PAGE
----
Ugly ironies permeate hopeful 'Prisoner'
Every day the news gives us more numbers: how many dead in Iraq, how many wounded, how many bombs have gone off, how many detained at Gitmo. Faces blur and names become meaningless; overwhelmed, we quickly turn to the sports section.
"The Prisoner, or: How I Planned to Kill Tony Blair " takes a different approach. It zeroes in on one man, a quiet, well - spoken Baghdad-based journalist named Yunis Abbas , and follows his journey from freedom to Abu Ghraib and back again. It's an angry story, but also a strangely hopeful one, in the sense of new life sprouting through a battlefield. Above all, it's personal and specific, and that is news we can use.
In September 2003, Abbas and his brothers were arrested on suspicions they had a bomb-making factory in their kitchen and planned to assassinate the visiting British prime minister. "You're only as good as your intelligence," brags a young US officer, which means he must not be very good: the brothers' incendiary materials proved to be bottles of shampoo.
No matter. After weeks of "interrogation," the Abbases were transferred to Abu Ghraib. They were lucky enough to be assigned to Camp Ganci , a section of the prison holding 4,000 detainees "of no intelligence value." Right there is the Army's admission that they didn't have a case in the first place.
Nine months at the camp followed, highlighted by prison riots, contaminated food, lethal rocket fire from resistance fighters, and grinding daily abuse. Ever the journalist, Abbas kept a written record on a pair of underwear. Then an officer called him in and said, sorry, our mistake. Abbas took a taxi home. "I know this general, he's a good man," he tells the camera. "But I don't need 'sorry.' "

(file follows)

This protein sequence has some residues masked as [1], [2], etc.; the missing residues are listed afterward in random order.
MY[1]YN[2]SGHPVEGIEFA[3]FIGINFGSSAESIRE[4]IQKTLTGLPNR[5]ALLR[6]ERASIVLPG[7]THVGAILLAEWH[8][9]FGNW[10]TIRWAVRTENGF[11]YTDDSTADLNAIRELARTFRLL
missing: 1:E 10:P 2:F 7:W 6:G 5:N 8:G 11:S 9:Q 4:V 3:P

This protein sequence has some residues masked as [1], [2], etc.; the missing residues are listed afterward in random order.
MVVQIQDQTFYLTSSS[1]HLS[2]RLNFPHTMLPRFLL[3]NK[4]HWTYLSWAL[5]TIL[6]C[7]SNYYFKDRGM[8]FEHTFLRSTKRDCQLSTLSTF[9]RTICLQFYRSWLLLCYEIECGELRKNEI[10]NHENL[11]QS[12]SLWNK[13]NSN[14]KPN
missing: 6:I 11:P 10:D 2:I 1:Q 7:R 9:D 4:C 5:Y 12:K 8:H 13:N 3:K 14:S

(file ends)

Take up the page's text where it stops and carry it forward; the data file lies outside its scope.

That tone, a patient insistence on dignity, informs "The Prisoner." Filmmakers Michael Tucker and Petra Epperlein -- they made 2004's "Gunner Palace ," about a US platoon in Baghdad -- know there are enough ugly ironies in this story to go around. They trace Abbas's life from torture at the hands of Uday Hussein to torture at the hands of American soldiers sent over because our president said Iraqis "deserve better than tyranny, corruption, and torture chambers." Among other things, the film can be read as a testament to the Wonderland illogic permeating the US presence on almost every level. As a coalition spokesman is quoted here, "If [the detainees] were innocent, they wouldn't be at Abu Ghraib. "
Perhaps the most unexpected part of Abbas's stay at Camp Ganci is his friendship with Army Specialist Benjamin Thompson , who came to Abu Ghraib as part of the post-scandal broom and who treated the prisoners under his watch as humans because they were humans. The filmmakers speak with Thompson -- he seems like a very ordinary saint -- and they expend a lot of effort on turning "The Prisoner" into a graphic novel, complete with comic - book transitions, hand-lettered intertitles, and cheeky panels.
It's cute but unnecessary. Whether caught in the Army videotape of his arrest, or calmly relating his Kafkaesque tale three years later, Yunis Abbas provides his own novel, graphic with human suffering and dazed survival. He's a journalist. He reports. This scruffy, offhanded souvenir is the real article.